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What are Fundamental Tone and Overtones?
Musical sound: The sound produced due to regular and periodic vibrations, that is pleasing to hear, is called musical sound. While singing, the vocal chords of a singer vibrate with regular periodic motion. Similarly when the strings of a sitar are excited to produce a certain note, they vibrate with regular periodic motion. The sound of clapping is usually unpleasant, but rhythmic clapping of hands may produce a pleasant sound. This is due to the regular vibration of the source. Similarly patter of raindrops on tin roofs or the clickety sound of train wheels may be sonorous.
Noise: The sound produced by an irregular or short lived vibration is called noise. The explosion of a cracker, firing of a gun, horn of a car, etc., are noises.
Tone: Musical sound of a single frequency is called a tone. When the source of sound vibrates in SHM, it produces a tone. The two prongs of a tuning fork vibrate in SHM and produce the sound of a single frequency. Thus, the sound of a tuning fork is a pure tone.
Note: Musical sound due to a mixture of more than one frequencies is called a note. The sound produced by different musical instruments consists, in general, of more than one tones. If a tone is compared with monochromatic light such as red light, a note can be compared with compound light, i.e., white light.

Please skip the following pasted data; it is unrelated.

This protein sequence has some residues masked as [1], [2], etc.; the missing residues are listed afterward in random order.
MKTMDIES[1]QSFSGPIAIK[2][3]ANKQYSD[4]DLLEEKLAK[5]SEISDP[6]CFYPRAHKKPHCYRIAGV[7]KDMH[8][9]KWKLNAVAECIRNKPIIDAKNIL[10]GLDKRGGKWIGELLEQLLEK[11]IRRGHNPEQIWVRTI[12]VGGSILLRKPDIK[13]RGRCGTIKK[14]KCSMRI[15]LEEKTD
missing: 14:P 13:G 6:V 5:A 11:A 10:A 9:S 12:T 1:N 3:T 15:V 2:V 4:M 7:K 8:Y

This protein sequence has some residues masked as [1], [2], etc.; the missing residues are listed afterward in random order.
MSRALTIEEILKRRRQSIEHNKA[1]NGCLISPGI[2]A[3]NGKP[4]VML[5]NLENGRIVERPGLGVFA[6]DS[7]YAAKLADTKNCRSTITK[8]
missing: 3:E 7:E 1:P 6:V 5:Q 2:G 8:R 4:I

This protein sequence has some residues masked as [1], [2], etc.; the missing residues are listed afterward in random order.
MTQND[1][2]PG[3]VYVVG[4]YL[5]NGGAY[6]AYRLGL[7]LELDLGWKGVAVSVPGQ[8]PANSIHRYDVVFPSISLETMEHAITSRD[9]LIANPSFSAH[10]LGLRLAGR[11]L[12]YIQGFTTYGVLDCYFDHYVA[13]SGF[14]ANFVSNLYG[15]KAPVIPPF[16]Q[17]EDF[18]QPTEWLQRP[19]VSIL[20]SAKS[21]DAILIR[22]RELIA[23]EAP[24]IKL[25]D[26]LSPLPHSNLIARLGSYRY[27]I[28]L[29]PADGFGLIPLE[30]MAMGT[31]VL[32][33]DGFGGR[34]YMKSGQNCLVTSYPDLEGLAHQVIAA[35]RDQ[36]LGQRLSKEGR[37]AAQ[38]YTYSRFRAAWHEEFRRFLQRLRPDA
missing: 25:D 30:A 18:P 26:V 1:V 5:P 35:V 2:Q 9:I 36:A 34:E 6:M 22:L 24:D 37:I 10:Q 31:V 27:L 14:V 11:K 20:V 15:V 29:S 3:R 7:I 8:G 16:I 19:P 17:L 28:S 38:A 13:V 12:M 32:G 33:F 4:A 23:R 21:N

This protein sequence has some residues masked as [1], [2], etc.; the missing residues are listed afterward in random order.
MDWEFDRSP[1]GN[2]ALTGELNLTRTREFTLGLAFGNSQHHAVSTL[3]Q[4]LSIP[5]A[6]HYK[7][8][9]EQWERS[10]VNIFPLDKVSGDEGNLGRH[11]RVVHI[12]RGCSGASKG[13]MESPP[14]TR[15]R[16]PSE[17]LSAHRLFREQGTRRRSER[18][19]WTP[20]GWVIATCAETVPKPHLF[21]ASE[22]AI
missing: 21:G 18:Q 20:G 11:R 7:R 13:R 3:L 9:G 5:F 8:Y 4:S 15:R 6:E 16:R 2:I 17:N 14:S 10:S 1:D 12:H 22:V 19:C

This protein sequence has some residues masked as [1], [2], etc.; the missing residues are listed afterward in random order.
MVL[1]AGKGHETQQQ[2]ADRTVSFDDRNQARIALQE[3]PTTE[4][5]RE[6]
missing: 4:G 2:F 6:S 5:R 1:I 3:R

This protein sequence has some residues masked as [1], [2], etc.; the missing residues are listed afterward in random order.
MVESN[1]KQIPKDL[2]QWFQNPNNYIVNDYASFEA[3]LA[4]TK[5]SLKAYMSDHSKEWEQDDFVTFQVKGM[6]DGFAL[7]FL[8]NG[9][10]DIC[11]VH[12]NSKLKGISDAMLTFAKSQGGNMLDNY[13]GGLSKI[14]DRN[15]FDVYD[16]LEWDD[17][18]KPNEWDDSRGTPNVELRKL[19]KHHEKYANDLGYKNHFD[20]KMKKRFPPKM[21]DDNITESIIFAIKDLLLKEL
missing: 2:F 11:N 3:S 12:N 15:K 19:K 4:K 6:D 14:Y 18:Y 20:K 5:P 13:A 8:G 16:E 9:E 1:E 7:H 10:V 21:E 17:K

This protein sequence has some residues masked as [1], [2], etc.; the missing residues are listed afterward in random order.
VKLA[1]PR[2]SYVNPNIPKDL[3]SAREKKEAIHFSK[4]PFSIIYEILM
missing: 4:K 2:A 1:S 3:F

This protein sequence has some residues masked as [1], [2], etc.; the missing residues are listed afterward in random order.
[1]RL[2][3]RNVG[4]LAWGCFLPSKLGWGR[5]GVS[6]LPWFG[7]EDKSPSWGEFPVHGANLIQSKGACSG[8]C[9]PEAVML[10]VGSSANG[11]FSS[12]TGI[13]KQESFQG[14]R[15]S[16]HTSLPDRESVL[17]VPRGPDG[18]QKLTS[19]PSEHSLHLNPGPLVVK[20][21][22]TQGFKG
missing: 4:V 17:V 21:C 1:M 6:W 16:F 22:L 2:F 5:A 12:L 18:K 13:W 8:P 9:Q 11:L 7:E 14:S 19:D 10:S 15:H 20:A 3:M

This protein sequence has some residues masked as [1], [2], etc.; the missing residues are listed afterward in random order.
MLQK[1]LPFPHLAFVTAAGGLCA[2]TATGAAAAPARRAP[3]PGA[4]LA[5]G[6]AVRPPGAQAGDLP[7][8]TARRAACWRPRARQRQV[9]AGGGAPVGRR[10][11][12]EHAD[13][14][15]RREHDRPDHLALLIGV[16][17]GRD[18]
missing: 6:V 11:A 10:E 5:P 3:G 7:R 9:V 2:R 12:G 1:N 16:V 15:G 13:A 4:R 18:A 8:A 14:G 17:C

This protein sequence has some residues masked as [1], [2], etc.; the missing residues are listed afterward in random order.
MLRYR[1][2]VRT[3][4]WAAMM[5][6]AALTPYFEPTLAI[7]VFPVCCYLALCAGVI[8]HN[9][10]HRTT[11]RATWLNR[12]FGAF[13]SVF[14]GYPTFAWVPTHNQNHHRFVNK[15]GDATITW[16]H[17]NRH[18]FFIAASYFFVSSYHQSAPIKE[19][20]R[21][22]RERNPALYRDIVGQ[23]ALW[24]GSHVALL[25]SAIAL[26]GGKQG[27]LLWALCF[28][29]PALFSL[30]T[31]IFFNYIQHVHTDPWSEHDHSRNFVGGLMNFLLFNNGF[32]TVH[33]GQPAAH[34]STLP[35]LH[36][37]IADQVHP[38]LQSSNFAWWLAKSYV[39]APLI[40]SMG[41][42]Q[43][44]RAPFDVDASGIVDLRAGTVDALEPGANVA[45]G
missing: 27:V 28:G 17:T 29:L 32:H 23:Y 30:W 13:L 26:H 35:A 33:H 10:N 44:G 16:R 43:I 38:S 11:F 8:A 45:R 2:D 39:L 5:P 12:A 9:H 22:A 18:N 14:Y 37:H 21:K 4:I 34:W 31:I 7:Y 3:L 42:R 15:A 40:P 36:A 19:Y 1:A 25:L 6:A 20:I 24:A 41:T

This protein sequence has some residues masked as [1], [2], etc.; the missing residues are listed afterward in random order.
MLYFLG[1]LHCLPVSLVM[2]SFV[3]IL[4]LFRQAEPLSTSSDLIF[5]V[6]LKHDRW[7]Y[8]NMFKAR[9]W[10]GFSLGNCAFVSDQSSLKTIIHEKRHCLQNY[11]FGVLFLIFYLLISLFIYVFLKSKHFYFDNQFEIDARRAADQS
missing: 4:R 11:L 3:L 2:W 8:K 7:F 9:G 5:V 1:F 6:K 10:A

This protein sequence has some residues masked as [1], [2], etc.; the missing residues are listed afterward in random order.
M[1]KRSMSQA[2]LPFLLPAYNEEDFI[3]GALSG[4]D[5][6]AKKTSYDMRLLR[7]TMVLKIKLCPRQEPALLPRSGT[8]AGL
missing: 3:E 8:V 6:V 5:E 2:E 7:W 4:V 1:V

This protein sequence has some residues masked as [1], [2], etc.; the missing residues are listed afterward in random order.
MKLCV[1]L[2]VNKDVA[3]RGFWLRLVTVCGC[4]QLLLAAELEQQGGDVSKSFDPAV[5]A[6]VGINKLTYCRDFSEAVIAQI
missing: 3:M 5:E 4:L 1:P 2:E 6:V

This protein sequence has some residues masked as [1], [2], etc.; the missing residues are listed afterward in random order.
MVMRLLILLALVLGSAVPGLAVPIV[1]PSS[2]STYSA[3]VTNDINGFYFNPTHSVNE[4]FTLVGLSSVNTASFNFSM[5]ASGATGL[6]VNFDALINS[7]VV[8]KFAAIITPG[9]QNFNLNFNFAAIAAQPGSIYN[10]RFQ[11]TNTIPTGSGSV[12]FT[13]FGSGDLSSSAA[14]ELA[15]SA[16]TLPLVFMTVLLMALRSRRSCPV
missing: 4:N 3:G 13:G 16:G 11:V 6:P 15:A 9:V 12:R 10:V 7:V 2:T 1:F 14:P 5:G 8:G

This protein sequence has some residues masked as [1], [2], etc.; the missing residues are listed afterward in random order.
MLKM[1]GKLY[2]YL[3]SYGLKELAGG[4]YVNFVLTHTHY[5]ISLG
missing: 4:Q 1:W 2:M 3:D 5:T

The tones within a note are classified on the basis of their frequencies.
Fundamental tone: The tone with the lowest frequency present in a note is called the fundamental tone.
Overtones: The tones in a note, other than the fundamental tone, are called overtones.
Harmonics: Harmonics are tones having frequencies that are integral multiples of that of the fundamental tone. The fundamental tone is also a harmonic.
Octave: A tone whose frequency is twice that of the fundamental tone is said to be the octave of the fundamental tone.
Suppose, a musical note consists of tones of frequencies 200 Hz, 300 Hz, 400 Hz, 500 Hz and 600 Hz. So it can be said:
i) Each of these live different frequencies corresponds to a tone,
ii) The combination of these five tones is a note,
iii) The tone of 200 Hz is the fundamental tone,
iv) The tones having frequencies 300 Hz, 400 Hz, 500 Hz, 600 Hz are overtones,
v) Both of the two tones of frequencies 400 Hz and 600 Hz are harmonics, as the frequencies are 2 and 3 times that of the fundamental tone respectively. The tone of 400 Hz is called the second harmonic as its frequency is 2 times that of the fundamental tone, Similarly, the tone of 600 Hz is called the third harmonic. The fundamental tone is called the first harmonic.
vi) The tone of 400 Hz is the octave because this frequency is twice the frequency of the fundamental tone.
Characteristics of musical sound or note: There are three characteristics which differentiate musical notes. These are loudness, pitch and quality.
- Loudness: Loudness is related to the sound energy reaching our ears per unit time. If the sound energy reaching our ears in I second goes up, we perceive a corresponding increase in the loudness.
- Pitch: It is that characteristic which differentiates a sharp or a shrill sound from a grave one. It increases with the increase in frequency of the source.
- Quality or timbre: It is that characteristic of a musical note which enables us to distinguish between a note emitted by one musical instrument from a note of the same loudness and pitch emitted by another instrument. It depends on the number of overtones present in a note and their relation with the fundamental tone.